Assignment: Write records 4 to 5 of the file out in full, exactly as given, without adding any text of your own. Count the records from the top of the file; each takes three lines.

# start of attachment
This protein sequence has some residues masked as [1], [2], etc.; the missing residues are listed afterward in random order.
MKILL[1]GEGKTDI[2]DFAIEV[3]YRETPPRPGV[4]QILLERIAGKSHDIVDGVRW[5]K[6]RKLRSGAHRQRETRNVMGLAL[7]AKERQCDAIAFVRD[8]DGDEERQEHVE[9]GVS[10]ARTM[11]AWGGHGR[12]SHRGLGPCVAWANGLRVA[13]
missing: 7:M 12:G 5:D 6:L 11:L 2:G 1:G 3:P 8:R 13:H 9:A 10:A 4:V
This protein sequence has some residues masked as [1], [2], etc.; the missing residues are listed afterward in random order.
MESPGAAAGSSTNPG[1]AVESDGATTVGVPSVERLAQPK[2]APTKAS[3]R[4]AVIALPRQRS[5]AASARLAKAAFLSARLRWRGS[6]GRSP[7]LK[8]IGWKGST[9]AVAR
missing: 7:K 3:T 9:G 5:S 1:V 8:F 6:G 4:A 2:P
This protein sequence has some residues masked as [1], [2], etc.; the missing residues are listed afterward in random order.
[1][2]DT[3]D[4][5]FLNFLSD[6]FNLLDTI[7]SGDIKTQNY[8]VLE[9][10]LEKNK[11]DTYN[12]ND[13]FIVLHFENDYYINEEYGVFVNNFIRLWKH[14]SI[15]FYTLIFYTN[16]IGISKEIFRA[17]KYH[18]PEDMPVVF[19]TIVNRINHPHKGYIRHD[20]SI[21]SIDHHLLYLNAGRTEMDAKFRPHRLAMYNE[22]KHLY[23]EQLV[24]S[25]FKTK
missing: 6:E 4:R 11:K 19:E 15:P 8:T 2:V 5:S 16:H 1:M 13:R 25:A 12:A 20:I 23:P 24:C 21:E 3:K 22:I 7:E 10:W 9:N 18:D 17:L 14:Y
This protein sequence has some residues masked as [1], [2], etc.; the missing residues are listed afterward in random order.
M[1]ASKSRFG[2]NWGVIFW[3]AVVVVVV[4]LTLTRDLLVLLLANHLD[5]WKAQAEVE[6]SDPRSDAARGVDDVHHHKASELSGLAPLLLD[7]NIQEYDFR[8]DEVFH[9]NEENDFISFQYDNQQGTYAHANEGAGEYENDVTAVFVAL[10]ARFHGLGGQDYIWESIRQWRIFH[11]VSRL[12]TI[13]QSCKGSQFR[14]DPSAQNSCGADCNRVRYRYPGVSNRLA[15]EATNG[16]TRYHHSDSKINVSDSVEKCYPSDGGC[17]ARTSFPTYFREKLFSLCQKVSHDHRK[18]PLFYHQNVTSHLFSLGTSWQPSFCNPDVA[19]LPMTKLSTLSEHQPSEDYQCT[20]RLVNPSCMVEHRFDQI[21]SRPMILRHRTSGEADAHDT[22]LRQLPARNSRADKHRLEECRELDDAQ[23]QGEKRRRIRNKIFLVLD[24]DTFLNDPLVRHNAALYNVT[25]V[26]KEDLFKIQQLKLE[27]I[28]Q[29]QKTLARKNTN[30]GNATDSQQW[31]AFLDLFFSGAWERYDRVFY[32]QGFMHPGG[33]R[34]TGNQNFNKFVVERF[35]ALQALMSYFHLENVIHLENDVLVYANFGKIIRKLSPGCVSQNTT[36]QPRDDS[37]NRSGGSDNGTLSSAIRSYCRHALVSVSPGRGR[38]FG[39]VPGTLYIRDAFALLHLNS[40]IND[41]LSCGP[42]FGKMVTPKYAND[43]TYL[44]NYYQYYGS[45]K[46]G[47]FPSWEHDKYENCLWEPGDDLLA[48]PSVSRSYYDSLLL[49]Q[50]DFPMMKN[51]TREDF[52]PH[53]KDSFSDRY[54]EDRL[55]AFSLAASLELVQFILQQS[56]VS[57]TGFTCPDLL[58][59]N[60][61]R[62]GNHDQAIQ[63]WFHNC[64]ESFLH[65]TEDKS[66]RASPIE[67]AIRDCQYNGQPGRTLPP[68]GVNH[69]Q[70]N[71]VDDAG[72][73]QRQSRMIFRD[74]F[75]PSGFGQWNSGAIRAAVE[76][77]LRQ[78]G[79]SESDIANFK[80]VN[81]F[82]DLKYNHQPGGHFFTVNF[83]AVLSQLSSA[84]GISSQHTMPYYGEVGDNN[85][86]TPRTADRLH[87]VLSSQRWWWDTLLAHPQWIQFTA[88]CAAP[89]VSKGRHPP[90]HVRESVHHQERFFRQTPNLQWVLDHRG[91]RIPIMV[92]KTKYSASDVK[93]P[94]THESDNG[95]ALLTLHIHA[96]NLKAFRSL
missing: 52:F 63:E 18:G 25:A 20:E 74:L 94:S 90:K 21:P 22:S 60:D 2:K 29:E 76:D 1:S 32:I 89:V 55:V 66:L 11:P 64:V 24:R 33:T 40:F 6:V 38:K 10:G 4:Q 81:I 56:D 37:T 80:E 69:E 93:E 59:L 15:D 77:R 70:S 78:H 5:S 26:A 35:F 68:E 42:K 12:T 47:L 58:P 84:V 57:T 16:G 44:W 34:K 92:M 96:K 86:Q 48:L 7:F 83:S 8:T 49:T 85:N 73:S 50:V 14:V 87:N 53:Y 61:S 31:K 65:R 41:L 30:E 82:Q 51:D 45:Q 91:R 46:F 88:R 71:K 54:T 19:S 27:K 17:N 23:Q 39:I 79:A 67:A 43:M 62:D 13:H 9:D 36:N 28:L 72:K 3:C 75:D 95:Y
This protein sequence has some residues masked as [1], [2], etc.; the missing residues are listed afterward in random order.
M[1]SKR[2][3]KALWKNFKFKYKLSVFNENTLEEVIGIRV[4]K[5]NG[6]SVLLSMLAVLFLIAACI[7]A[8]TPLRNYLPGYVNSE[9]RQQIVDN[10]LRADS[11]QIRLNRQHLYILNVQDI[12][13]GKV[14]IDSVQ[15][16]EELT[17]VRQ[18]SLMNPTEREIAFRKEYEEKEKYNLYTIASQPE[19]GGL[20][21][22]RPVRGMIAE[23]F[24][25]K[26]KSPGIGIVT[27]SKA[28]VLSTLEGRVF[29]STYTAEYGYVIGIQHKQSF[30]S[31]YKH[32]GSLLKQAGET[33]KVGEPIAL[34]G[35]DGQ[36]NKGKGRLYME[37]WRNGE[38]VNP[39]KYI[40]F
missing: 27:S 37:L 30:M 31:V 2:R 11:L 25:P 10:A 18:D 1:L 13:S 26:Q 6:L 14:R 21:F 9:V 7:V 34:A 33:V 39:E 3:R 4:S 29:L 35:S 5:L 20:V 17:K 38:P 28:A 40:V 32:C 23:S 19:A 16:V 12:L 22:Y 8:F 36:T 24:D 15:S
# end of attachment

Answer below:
This protein sequence has some residues masked as [1], [2], etc.; the missing residues are listed afterward in random order.
M[1]ASKSRFG[2]NWGVIFW[3]AVVVVVV[4]LTLTRDLLVLLLANHLD[5]WKAQAEVE[6]SDPRSDAARGVDDVHHHKASELSGLAPLLLD[7]NIQEYDFR[8]DEVFH[9]NEENDFISFQYDNQQGTYAHANEGAGEYENDVTAVFVAL[10]ARFHGLGGQDYIWESIRQWRIFH[11]VSRL[12]TI[13]QSCKGSQFR[14]DPSAQNSCGADCNRVRYRYPGVSNRLA[15]EATNG[16]TRYHHSDSKINVSDSVEKCYPSDGGC[17]ARTSFPTYFREKLFSLCQKVSHDHRK[18]PLFYHQNVTSHLFSLGTSWQPSFCNPDVA[19]LPMTKLSTLSEHQPSEDYQCT[20]RLVNPSCMVEHRFDQI[21]SRPMILRHRTSGEADAHDT[22]LRQLPARNSRADKHRLEECRELDDAQ[23]QGEKRRRIRNKIFLVLD[24]DTFLNDPLVRHNAALYNVT[25]V[26]KEDLFKIQQLKLE[27]I[28]Q[29]QKTLARKNTN[30]GNATDSQQW[31]AFLDLFFSGAWERYDRVFY[32]QGFMHPGG[33]R[34]TGNQNFNKFVVERF[35]ALQALMSYFHLENVIHLENDVLVYANFGKIIRKLSPGCVSQNTT[36]QPRDDS[37]NRSGGSDNGTLSSAIRSYCRHALVSVSPGRGR[38]FG[39]VPGTLYIRDAFALLHLNS[40]IND[41]LSCGP[42]FGKMVTPKYAND[43]TYL[44]NYYQYYGS[45]K[46]G[47]FPSWEHDKYENCLWEPGDDLLA[48]PSVSRSYYDSLLL[49]Q[50]DFPMMKN[51]TREDF[52]PH[53]KDSFSDRY[54]EDRL[55]AFSLAASLELVQFILQQS[56]VS[57]TGFTCPDLL[58][59]N[60][61]R[62]GNHDQAIQ[63]WFHNC[64]ESFLH[65]TEDKS[66]RASPIE[67]AIRDCQYNGQPGRTLPP[68]GVNH[69]Q[70]N[71]VDDAG[72][73]QRQSRMIFRD[74]F[75]PSGFGQWNSGAIRAAVE[76][77]LRQ[78]G[79]SESDIANFK[80]VN[81]F[82]DLKYNHQPGGHFFTVNF[83]AVLSQLSSA[84]GISSQHTMPYYGEVGDNN[85][86]TPRTADRLH[87]VLSSQRWWWDTLLAHPQWIQFTA[88]CAAP[89]VSKGRHPP[90]HVRESVHHQERFFRQTPNLQWVLDHRG[91]RIPIMV[92]KTKYSASDVK[93]P[94]THESDNG[95]ALLTLHIHA[96]NLKAFRSL
missing: 52:F 63:E 18:G 25:A 20:E 74:L 94:S 90:K 21:P 22:S 60:D 2:K 29:E 76:D 1:S 32:I 89:V 55:V 66:L 11:P 64:V 24:R 33:T 40:F 6:V 38:K 10:G 4:Q 81:I 56:D 37:T 80:E 69:E 93:E 59:L 15:D 77:R 70:S 78:H 5:S 26:A 35:F 68:E 42:K 12:T 47:L 58:P 84:V 57:T 16:G 44:W 34:K 92:M 96:K 86:Q 48:L 7:F 83:S 8:T 49:T 85:N 73:S 50:V 14:V 87:N 53:Y 61:S 31:K 65:R 41:L 30:E 82:Q 51:D 45:Q 91:R 46:F 88:R 71:K 54:T 19:S 27:K 17:N 23:Q 39:I 79:A 67:A 43:M 62:D 13:H 9:D 36:N 28:L 72:K 3:C 75:D 95:Y
This protein sequence has some residues masked as [1], [2], etc.; the missing residues are listed afterward in random order.
M[1]SKR[2][3]KALWKNFKFKYKLSVFNENTLEEVIGIRV[4]K[5]NG[6]SVLLSMLAVLFLIAACI[7]A[8]TPLRNYLPGYVNSE[9]RQQIVDN[10]LRADS[11]QIRLNRQHLYILNVQDI[12][13]GKV[14]IDSVQ[15][16]EELT[17]VRQ[18]SLMNPTEREIAFRKEYEEKEKYNLYTIASQPE[19]GGL[20][21][22]RPVRGMIAE[23]F[24][25]K[26]KSPGIGIVT[27]SKA[28]VLSTLEGRVF[29]STYTAEYGYVIGIQHKQSF[30]S[31]YKH[32]GSLLKQAGET[33]KVGEPIAL[34]G[35]DGQ[36]NKGKGRLYME[37]WRNGE[38]VNP[39]KYI[40]F
missing: 27:S 37:L 30:M 31:V 2:R 11:L 25:P 10:A 18:D 1:L 13:S 26:Q 6:L 14:R 21:F 9:V 7:V 34:A 33:V 39:E 3:R 4:S 29:L 35:S 5:L 20:V 17:K 38:P 28:A 40:V 32:C 23:S 19:A 16:V 12:L 22:Y 8:F 36:T 24:D 15:S